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Greek Dog Awaits Deceased Master At the Shrine of His Accidental Demise For A Year and a Half

If you do not have one yet, you might consider adopting a dog after reading the story of this unnamed ‘Greek Hachiko’.

  • Stories of loyal dogs never fail to captivate the hearts of readers.
  • Remember Japan’s Hachiko? Turns out Greece has its own version.
  • This small-town dog in Greece will teach us a lesson or two about loyalty and love.

A dog from a small town somewhere in Greece waits for his master patiently, every day, for a year and a half. This is quite common amongst canines, but his period of hoping would probably never come to an end because well, dead people don’t come back, do they?

The unnamed white dog, who keeps waiting at a roadside shrine in Nafpaktos, TK, is actually on a hopeless quest. Hari, the dog’s master, had died after an accidental collision with a cement mixer on November 9th, and since then the poor fellow has been waiting near this monument.


The community was surprised by Hari’s death, as his brother also died somewhere nearby, a few years earlier. They then built a roadside shrine at the spot of the incident, which is about seven-and-a-half miles from his home.

Hari’s dog has been staying at the shrine all day, willing his master to return home. Many residents from Nafpaktos tried giving the dog a new shelter and home, but the dog refused to heed the call and kept returning to the monument of his master’s death. The neighbors have since given up, but they still set up a small shelter and provided him with food, water and a blanket.

Since this relates with the real-life dog story of the loyal dog, Hachiko, in Japan, some started calling him the “Hachiko of Nefpaktia.”


In 1860, a Skye terrier named Greyfriars Bobby guarded his owner’s gravesite in Scotland for 14 years. Soon after Bobby’s death in 1872, a statue was unveiled at the corner of Edinburgh’s Candlemaker Row and on George IV Bridge.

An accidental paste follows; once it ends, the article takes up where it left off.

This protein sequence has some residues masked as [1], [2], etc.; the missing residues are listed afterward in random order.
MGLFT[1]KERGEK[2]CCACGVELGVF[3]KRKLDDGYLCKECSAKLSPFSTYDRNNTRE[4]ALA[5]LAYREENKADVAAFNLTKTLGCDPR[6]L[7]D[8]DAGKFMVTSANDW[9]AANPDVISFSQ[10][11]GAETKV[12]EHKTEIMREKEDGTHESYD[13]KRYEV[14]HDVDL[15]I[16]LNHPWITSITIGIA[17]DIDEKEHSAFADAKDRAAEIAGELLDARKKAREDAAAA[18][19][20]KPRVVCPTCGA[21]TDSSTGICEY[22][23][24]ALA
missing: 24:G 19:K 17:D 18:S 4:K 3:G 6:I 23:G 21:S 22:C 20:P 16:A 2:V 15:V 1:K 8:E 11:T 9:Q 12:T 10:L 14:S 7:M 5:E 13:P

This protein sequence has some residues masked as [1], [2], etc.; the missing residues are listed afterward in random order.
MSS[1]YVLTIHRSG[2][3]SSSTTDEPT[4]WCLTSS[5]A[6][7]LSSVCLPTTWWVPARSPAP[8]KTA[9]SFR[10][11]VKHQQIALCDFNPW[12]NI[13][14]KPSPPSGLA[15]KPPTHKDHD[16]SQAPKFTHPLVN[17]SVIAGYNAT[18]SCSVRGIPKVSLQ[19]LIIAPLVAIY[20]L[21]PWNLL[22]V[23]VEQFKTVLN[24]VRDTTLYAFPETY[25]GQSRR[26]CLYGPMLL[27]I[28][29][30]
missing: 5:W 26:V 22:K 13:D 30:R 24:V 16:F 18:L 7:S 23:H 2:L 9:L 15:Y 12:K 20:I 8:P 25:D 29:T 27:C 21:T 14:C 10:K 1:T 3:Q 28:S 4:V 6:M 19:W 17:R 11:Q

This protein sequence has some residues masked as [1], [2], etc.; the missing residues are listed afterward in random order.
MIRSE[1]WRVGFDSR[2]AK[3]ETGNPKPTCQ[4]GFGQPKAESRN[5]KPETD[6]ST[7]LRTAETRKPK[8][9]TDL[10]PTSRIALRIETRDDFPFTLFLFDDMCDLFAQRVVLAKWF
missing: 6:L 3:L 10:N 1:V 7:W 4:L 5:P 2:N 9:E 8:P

During World War II, a factory worker brought home an injured dog which was found by the roadside. After nursing the dog back to health, he named the pup, Fido. Since then, Fido followed his owner around, even to the bus station every day. Unfortunately, Fido’s journey to the bus station never ceased, even after his master got killed during a bombing at the factory in Italy. Also, just last year, after a woman died on a street in Mongolia, her dog kept wandering in the area for months.

If these stories aren’t indication enough, consider the expression “as faithful as a dog!” and maybe, you’ll be convinced to actually adopt one as your own.


13-Year-Old Indigenous Girl Nominated For Global Peace Prize

We need more children like Autumn Peltier.

  • An indigenous girl has been nominated for the International Children's Peace Prize.
  • The 13-year-old strongly advocates the protection of sacred waters around the world.
  • Amazingly, she has been an advocate for clean drinking water since she was only eight years old.

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Indiana Prison Accepts Shelter Cats to Help Change Inmates’ Lives

It’s an awesome project that helps both the men and their furry new friends.

  • An amazing project has introduced shelter cats to live with prison inmates.
  • The inmates learn to care for the felines which help them connect with another living creature and relearn compassion.
  • In turn, the cats are taught to trust humans so it would be easier for them to find forever homes.

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Woman Who Lost Her Memory Got Engaged To Same Man For The Second Time

Love is truly lovelier the second time around!

  • A young woman lost her memory after an accident left her with a serious brain injury.
  • Unfortunately, she couldn't remember that she was already married to a man who was truly devoted to her.
  • Despite the memory loss, the couple fell in love all over again and have gotten engaged for the second time.

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